I think at some point I mentioned that I would write about these and I have been relying on them a bit lately so here it is.
I was given a lot of books when I was initially diagnosed with cancer a couple of years ago with titles such as; Crazy Sexy Cancer (no lie - that's the title of a book), Anti Cancer - A New Way of Life, and one book that's title included "Dying Gracefully" (I didn't read that one, but hopefully there's a reference to hookers and blow somewhere in there).
Some of the books were great, others not as much but I have found value in most of what I've read. There has been one book gifted to me that I rely on constantly in this fight. Unlike the books that advise what to eat, drink, etc, this book explains survival at its core. "Deep Survival: Who Lives, Who Dies and Why"by Laurence Gonzales has become somewhat of my bible in all of this. A wilderness survival guide, this book is a combination of stories and case studies of survivors...and many who didn't survive, but throughout gives invaluable lessons about making it to the other side of extreme hardship or circumstances (no matter what they may be).
Here are the Rules for Survival as taken from the book and modified as I use them:
1) See the opportunity in the situation. See the good
2) STAY CALM. Keep a sense of humor and stay calm. The hero stays cool while the villain is ruled by emotion - that's why he dies. Humor is a vital organ for survival
3) COUNT YOUR BLESSINGS EVERY DAY. Be grateful you are alive. Be grateful for what you have - for WHO you have.
*I added a TED Talk video below that I serendipitously came across just recently about the relationship between happiness and gratefulness
4) PLAY. Play/happines/joy is the organism letting itself know that it is ALIVE.
5) SEE THE BEAUTY - See the beauty in the situation/the place.
6) BELIEVE - Believe that you will succeed!! Develop a deep conviction that you will live.
7) Do WHATEVER is necessary.
8) NEVER GIVE UP! Let nothing break your spirit. There is always one more thing you can do, another option. Survivors are not easily frustrated. They are not discouraged by the setbacks for long.
In the end of survivors learn from and are grateful for the experiences they have had. A part of me is very grateful for this experience - it has certainly taught me more about myself and my values than I could gain by any other means. I do however look forward to the day when this part of my life is in my past :)
We all want to be happy and as the speaker suggests, happiness is the result of being grateful. There are many things we can be grateful for in our lives - our family, our friends, maybe certain possessions or material goods - but we all have one thing in common, This Moment. If you are reading this, if you are breathing, you are Alive and therefore have the the opportunity of this moment and it's infinite possibilities! And for that, we can all be grateful.
I am so grateful for this moment and I am even more fortunate. I have all of you and that gives every moment of my life infinitely more happiness!
Till next time....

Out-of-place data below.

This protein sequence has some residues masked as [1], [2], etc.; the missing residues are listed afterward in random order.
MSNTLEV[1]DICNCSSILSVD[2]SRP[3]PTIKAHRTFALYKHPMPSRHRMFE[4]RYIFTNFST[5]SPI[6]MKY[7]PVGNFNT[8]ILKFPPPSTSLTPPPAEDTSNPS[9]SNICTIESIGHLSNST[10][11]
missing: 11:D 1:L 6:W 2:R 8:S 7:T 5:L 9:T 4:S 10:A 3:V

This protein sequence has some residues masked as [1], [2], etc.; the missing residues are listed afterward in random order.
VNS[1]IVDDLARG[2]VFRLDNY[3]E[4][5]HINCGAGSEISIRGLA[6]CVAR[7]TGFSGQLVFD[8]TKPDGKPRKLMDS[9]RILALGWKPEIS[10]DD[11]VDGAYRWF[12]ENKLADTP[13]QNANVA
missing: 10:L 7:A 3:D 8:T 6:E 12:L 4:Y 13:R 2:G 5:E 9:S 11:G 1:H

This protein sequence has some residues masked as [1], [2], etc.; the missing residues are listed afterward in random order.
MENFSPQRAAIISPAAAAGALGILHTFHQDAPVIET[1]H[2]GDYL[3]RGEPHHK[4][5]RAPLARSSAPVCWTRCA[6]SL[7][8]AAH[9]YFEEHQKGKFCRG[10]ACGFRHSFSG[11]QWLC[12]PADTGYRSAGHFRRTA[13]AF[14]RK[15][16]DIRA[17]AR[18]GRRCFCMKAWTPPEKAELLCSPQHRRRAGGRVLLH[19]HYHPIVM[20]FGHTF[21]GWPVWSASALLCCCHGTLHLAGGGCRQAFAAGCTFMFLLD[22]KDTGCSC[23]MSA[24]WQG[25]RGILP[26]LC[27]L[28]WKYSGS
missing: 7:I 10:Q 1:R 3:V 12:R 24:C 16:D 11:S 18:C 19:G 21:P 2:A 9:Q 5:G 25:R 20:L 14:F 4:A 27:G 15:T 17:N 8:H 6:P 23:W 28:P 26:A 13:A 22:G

Thursday, April 17, 2014
Thursday, March 6, 2014
I am just under a week removed from my last chemo treatment - round 19. Over the past week I have waged what has become the routine battle against fatigue, slight nausea, upset stomach, foggy thinking and a general paralyzation of my life for a few days. Today I am a day or two away from feeling relatively "normal". I was reading back through my journal (yes, I have a some semblance of a journal - it's weird) and found this entry from a day following a previous treatment:
coming out of the haze of the last chemo. so good to feel "normal" again. I have this amazing appreciation for normal! feeling "normal" is my opportunity to do everything. to work, to play, to create, to think, to move.....chemo takes so much of that. when i feel "normal" I get to do it again. I am so thankful for that opportunity and don't want to waste any of it. I want to do it all!
we are all typically normal - and all have so much opportunity with every moment of every day!
"god must love ordinary people because he made so many of us.....everyday ordinary people do extraordinary things"
- I will win
- I will beat cancer
- I will survive!
- I will be the miracle!"
Not all of my "journaling" is that preachy (most of it's just random thoughts, ideas, dreams, goals) but that's what I wrote that day.
Coincidentally, I heard the above quote in one of the Jim Valvano speeches I posted the other day - check it.
I just learned today that a friend, whom I met while receiving chemo treatment at Stanford in 2012, has relapsed for a 3rd time I believe. She is quite down about the situation as she just started a high dose ifosfimide treatment on tuesday. In the chemo world this is known to be one of the most difficult regimens (which I can attest to). The treatment consists of 7 days in the hospital 24/7, getting pumped with super nauseating drugs and then given 2 weeks off (barely enough time to recover) and back again. She has been prescribed 6 cycles which will certainly be......well, it will just suck.
Maybe we can do something extraordinary for her?! (I'm not even sure if anyone actually reads this)....
Or what to do? She will be at the Stanford Cancer Center - F Ground - until next tuesday the 11th (then back again on 25th and so on). Some words of encouragement are always helpful. Shit, I don't know. From experience I know she just wants it all to be over......she just doesn't want to do it anymore. She wants her life back.
Well, I'll start with a note of encouragement. If you have any ideas please let me know and I'll send you her name.
Tuesday, March 4, 2014
He's been an inspiration for me since long before I was diagnosed with cancer. Jimmy V told it like it was and before his death created a foundation that has since given over $100 million dollars to cancer research.
If you have the time this is a good one as well - "Cutting Down the Nets".
.......And check out ESPN's 30 for 30 episode called "Survive and Advance"
"Don't give up, don't ever give up!"
Friday, February 21, 2014